It was recently announced that according to Pentagon figures, more than 100,000 Middle East war veterans are likely to require mental health treatment in the years ahead. Typically, official bad news numbers are low, and the report explained that even if it’s accurate, the news is probably much worse than it sounds.
The New England Journal of Medicine studied members of four U.S. combat infantry units using an anonymous survey administered to thousands of subjects, either before their deployment or three to four months after their return from combat duty in Iraq or Afghanistan. In survey responses, major depression, generalized anxiety and post-traumatic stress disorder ranked 15.6 percent to 17.1 percent after duty in Iraq, 11.2 percent after duty in Afghanistan, and 9.3 percent before deployment to Iraq.
Evidence shows that when post-traumatic stress disorder is military in origin, it is usually resistant to treatment and is often considered permanent. The kicker is that only about a third of the portion of those who admit a problem will seek mental health care; many don’t even realize the existence of the problem until they get home and realize they can’t hold a job, maintain a relationship, control their drinking, and/or exhibit signs of a condition known as “hypervigilance.”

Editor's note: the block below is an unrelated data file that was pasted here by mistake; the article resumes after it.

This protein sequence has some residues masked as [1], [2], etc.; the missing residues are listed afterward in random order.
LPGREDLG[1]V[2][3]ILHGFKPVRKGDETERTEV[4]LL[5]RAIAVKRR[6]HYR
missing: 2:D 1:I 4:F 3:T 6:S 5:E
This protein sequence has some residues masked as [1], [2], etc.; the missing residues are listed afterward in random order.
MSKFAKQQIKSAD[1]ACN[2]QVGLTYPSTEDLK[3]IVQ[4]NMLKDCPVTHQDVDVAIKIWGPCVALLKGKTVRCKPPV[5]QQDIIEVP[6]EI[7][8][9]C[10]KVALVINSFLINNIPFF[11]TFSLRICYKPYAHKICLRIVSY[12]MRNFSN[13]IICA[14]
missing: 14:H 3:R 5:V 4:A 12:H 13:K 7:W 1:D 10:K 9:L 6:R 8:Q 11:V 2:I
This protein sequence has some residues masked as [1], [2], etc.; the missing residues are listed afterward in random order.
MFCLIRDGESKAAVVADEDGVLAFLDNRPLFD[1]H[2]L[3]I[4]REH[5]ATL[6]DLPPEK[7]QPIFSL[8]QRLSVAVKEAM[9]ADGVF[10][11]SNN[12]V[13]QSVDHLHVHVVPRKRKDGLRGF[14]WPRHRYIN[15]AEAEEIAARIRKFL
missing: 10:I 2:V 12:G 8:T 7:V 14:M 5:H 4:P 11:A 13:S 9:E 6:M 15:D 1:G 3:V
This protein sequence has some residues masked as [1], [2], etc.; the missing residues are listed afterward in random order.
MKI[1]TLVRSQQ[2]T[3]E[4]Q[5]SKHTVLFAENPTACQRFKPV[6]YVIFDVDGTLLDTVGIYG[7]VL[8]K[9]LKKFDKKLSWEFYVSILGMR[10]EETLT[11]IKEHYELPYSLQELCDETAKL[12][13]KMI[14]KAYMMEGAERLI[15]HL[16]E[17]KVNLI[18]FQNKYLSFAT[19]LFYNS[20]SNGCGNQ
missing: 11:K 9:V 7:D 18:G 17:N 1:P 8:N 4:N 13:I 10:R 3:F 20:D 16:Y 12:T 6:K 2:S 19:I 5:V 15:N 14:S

These points only begin to expose the invisible problem, the true number of severely traumatized adults among us desperate for help but unable to ask for it. True exposure is realized later as their untreated problems surface in the forms of suicide, abuse of many sorts, divorce, and of straining the limits of hospital capacity and law enforcement. The subjects reported that their perception of stigma would be the major barrier to applying for mental health care and services; the study is recent but this is old news to the mental health-care community.
The mental health stigma is an ancient many-headed hydra that must be systematically dismantled so that the solutions may become accessible to those who need them, to open the door for our veterans who responded to the call to duty and who now so desperately need help themselves.
This can be accomplished by facing, teaching, revealing and explaining the human being’s vulnerability not only to the unspeakable violence of war but also, more to the point, to that of trying to survive in a society that does not accept the fact that mental disabilities are no more dishonorable than physical ones.
If Congress is willing to allocate hundreds of billions to support an illegal war based upon misinformation, perhaps it would consider starting to remedy the situation by allocating just a few of those billions to the war against misinformation that seeks to destroy us from within. Coming to recognize an enemy more insidious and threatening than terrorism, as it does not discriminate among those it decimates, would be a good start down the road to a much healthier future for all of us, and specifically for those upon whom, because of congressional actions, an unaffordable toll is being exacted.
Gilles Malkine is director of services, Action Toward Independence Inc., in Monticello.